Elmira Star Gazette: Cuomo targets included in Senate, Assembly budgets

(March 15, 2011)

Nick Reisman and Cara Matthews
Albany Bureau

 Mar. 14, 2011|

 ALBANY -- A tax on high-income earners
in the Assembly and more money for
education in the were inserted into the
Legislature's budget bills as lawmakers and
Gov. Andrew Cuomo sprint to the budget
finish line.

The state's 2011-12 budget is due April
1, the start of the fiscal.

Though legislators stressed their budgets
were similar to the spending plan
proposed Cuomo on Feb. 1, the measures
include provisions the governor has
rejected or would have to compromise on.

The Democratic-led Assembly included in
its budget proposal a tax on those who
make more $1 million a year, something
that Cuomo has flatly ruled out.

The income surcharge, which currently
affects those making $200,000 or more, is
due to expire at the end of the year. The
proposed surcharge would bring in an
additional $706 million during the 2011-
12 fiscal year.

 Liberal Assembly members have called for
the tax to be kept or adjusted upward, but
the governor and Republican-controlled
Senate are opposed to that.

In the Senate, lawmakers proposed
reinserting $263 million in education aid
for upstate cities they said were
disproportionately cut in Cuomo's budget

Republicans said the extra money was
allocated by other cuts throughout its
$132.5 billion budget.

The Assembly's $133 billion budget would
restore even more money for education,
about $700 million. Cuomo's plan reduces
education spending by $1.5 billion
statewide, or 7.3 percent.

Cuomo introduced a $132.9 billion budget
proposal that cuts spending by 2.3
percent. The budget closes a $10 billion
deficit and makes cuts to health care and
education and resists significant fee or tax

 Sheldon Silver, the powerful Democratic
Assembly speaker from Manhattan, said he
was confident an on-time budget could be
agreed upon.

"I think it's very consistent with the
governor's plan. It adopted a lot of his
initiatives," Silver said. "We made some
restorations in areas that the conference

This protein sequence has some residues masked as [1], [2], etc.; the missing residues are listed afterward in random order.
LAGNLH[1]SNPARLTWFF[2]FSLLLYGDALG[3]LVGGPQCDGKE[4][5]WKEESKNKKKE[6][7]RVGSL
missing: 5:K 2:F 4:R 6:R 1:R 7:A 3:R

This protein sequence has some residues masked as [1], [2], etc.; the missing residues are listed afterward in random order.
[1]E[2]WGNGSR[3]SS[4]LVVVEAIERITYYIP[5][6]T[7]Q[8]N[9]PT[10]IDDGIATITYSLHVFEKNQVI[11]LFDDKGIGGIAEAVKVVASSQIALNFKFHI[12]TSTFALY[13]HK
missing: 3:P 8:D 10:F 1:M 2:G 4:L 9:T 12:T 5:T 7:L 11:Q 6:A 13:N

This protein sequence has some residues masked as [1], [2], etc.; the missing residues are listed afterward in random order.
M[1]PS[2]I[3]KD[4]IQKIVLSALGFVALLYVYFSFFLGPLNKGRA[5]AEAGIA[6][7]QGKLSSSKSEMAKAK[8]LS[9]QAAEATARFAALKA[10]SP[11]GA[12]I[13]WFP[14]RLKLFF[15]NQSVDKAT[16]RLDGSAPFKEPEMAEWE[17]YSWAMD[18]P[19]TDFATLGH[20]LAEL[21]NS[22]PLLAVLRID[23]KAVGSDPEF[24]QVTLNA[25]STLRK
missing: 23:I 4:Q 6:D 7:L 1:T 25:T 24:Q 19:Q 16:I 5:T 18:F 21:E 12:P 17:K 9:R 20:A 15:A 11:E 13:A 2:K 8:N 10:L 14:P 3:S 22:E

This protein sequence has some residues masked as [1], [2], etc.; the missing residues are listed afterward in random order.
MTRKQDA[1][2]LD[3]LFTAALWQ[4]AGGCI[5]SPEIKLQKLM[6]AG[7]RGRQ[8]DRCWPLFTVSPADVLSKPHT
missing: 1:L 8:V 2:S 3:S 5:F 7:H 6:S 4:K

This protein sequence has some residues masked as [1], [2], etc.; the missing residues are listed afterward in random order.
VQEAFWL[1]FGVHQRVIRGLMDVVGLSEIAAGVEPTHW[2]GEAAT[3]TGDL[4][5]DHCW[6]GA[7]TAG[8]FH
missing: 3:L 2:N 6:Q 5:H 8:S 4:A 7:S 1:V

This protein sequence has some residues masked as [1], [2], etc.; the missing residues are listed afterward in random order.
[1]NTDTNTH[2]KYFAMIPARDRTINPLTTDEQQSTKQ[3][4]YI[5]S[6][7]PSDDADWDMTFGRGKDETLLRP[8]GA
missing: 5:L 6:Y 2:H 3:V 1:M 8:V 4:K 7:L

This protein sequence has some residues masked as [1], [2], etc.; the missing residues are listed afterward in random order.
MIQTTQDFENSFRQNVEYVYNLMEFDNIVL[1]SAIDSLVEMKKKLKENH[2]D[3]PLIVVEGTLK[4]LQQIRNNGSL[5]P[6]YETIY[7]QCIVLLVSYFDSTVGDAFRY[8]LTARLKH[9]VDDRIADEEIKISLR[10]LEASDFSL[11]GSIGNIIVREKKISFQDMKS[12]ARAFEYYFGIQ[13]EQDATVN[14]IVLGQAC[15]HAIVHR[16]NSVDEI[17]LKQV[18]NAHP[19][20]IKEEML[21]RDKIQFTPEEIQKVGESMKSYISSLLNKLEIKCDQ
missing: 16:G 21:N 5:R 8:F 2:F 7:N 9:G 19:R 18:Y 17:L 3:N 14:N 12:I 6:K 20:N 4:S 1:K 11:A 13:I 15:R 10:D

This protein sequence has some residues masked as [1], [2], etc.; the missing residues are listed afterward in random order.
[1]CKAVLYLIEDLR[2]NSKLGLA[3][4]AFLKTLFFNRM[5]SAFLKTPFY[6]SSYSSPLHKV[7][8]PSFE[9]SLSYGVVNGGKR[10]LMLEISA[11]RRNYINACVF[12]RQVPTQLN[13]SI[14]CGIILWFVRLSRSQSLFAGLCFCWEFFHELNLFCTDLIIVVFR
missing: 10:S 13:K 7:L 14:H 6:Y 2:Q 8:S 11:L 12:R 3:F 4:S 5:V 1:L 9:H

felt strongly about -- mainly children and
education and human services."

None of the budgets submitted by either
Cuomo, the Senate or Assembly, include a
provision for selling wine in grocery stores,
a move that is favored by the wine and
grape industry, but opposed by small
business groups.

Senate Majority Leader Dean Skelos, R-
Nassau County, said his conference's
budget proposal lines up well with what
Cuomo has introduced.

"I think the budget resolution that we're
presenting takes care of the disparity in the
original school-aid recommendations. It
also eliminates the cost shifts to other
levels of government that would have
increased local property taxes," Skelos

The Senate budget would restore the
governor's proposed cut of the state's
$135 million subsidy to the State University
of New York's three hospitals -- in
Syracuse, Brooklyn and on Long Island. The
Assembly proposal would restore $64.4
million of the recommended reductions,
Monica Rimai, senior vice chancellor and
chief operating officer for the university
system, said during a briefing for trustees

Both houses would add back some of
Cuomo's proposed cut of $33.2 million --
$226 per student -- at SUNY's 30
community colleges. The restorations would
be $16 million in the Senate resolution and
$16.6 million in the Assembly resolution,
she said.

Cuomo wants to reduce SUNY's state aid by
$138 million, including the $33.3 million
for community colleges.

Both houses support the governor's
proposal to remove the requirement that
the state Comptroller's Office pre-audit
SUNY's acquisition of goods, Rimai said. For
the SUNY Construction Fund, the removal
would apply to the purchase of goods and
services, she said.

Neither house's budget plan would
increase SUNY tuition. The governor's
proposal does not call for that either.

SUNY officials are pushing for a five-year
plan to increase tuition by small,
predictable amounts, as well as
authorization to enter into public-private

The Assembly budget proposal would cut
$52.1 million in funding for the state's
Tobacco Use Prevention and Control
Program. Cuomo recommended keeping
the program at $58.4 million a year, and
the Senate budget plan would do the same.

The American Lung Association, the
American Cancer Society, the AmericanHeart
Association and the Campaign for
Tobacco-Free Kids decried the proposal,
which they said would effectively eliminate
the program.

"When so many New Yorkers are dying and
suffering from smoking-caused diseases,
we need our elected officials to invest more
in tobacco control efforts, not less," Dr.
Irwin Berlin, chairman of the American Lung
Association board in New York, said in a

Cutting the program now would lead to
higher health-care costs later, said Julianne
Hart, government relations director for the
American Heart Association in the state.
"It's short-sighted and a disservice to New
Yorkers," she said.